[It is like a long tunnel]
It is like a long tunnel, the strange, shallow light of the hospital hallway shining against all the stainless steel they always put around those kinds of places. The steel shines a dark, tunnelish light. A feeling of objectivity they want to impart to you. Like, your baby has died. Objectively. I read once that they change a person from a person to a patient by asking them to fill out all that intake paperwork. On the paperwork, you can't write, under Symptoms, bone-splitting sorrow. Crying that won't stop. And anyway, I didn't fill out any paperwork when I came in because I was screaming my face off. So when was I converted to a person whose baby was dead. Is what I've been wondering. We all came to the hospital and briefly scandalized the nurse, who told me, You have a large group of visitors—what should I tell them? She leaned down and whispered, You don't have to see anyone you don't want to, honey. Her breasts pressing onto my shoulder. The starched uniform and the smell of detergent near my face. I did see my mother though. Alone and small looking. Straight mouth trying to control my perception of her shock. Trying to control her inevitable I-told-you-so. A psychiatrist told her we should set up my apartment again. Not healthy for me to stay at her house. Long stretches in which we say nothing to each other. She writes. Something to do with her hands, besides wringing them. I could stay here for the rest of my life, I'm so tired. And really, there's no one out there worth seeing. No one to come close to, or—no one who can get close enough.
Copyright © 2023 by Katie Berta.
All rights reserved.
Reproduced by Poetry Daily with permission.
Katie Berta’s debut poetry collection, retribution forthcoming, won the Hollis Summers Prize and will be published by Ohio University Press in 2024. Her poems have appeared or are forthcoming in Ploughshares, The Cincinnati Review, Denver Quarterly, The Yale Review, and others. She has received a residency from Millay Arts, fellowships from the Vermont Studio Center and the Virginia G. Piper Center, and an Iowa Review Award. She is the managing editor of The Iowa Review.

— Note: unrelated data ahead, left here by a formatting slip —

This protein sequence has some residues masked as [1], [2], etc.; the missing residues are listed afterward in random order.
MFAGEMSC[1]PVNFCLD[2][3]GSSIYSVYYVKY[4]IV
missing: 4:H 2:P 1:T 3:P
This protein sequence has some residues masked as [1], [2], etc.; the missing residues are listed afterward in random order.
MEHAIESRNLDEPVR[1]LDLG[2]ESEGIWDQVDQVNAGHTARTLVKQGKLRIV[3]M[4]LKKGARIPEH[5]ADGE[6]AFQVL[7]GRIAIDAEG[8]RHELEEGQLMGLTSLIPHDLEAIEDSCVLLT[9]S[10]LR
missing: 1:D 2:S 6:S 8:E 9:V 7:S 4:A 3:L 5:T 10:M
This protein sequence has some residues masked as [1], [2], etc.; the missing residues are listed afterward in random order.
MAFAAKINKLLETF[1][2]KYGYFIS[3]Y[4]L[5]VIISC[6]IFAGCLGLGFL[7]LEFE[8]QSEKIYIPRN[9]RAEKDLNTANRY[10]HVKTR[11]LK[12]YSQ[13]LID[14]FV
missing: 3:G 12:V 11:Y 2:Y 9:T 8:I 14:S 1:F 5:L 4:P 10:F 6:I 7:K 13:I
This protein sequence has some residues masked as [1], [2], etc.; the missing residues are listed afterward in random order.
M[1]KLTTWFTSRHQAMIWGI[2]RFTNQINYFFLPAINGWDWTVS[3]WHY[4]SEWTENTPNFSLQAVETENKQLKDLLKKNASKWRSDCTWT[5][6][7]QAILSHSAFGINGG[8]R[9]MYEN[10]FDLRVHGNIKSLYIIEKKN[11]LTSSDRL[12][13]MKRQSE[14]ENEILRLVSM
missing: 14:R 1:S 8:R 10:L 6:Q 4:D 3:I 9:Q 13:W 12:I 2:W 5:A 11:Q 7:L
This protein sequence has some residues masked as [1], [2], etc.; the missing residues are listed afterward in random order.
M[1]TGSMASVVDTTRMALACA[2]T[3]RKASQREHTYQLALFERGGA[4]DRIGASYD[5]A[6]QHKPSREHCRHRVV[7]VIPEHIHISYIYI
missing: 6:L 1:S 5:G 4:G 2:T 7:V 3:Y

Known for its compelling fiction and poetry, Ploughshares is widely regarded as one of America’s most influential literary journals. Each issue is guest-edited by a prominent writer who explores personal visions, aesthetics, and literary circles. Over the years, guest editors of Ploughshares have included Seamus Heaney, Derek Walcott, Rosellen Brown, Raymond Carver, Tobias Wolff, Sherman Alexie, Russell Banks, Lorrie Moore, Yusef Komunyakaa, and Richard Ford.
Many of today’s most respected writers had their first or early work published in Ploughshares, including Thomas Lux, Susan Straight, Carolyn Chute, Edward P. Jones, Howard Norman, Melanie Rae Thon, Sue Miller, Mona Simpson, Ethan Canin, Tim O’Brien, Robert Pinsky, and Jayne Anne Phillips. It’s no wonder, then, that Literary Magazine Review has proclaimed Ploughshares to be “a magazine that has published a good deal of what has become our significant contemporary American literature.”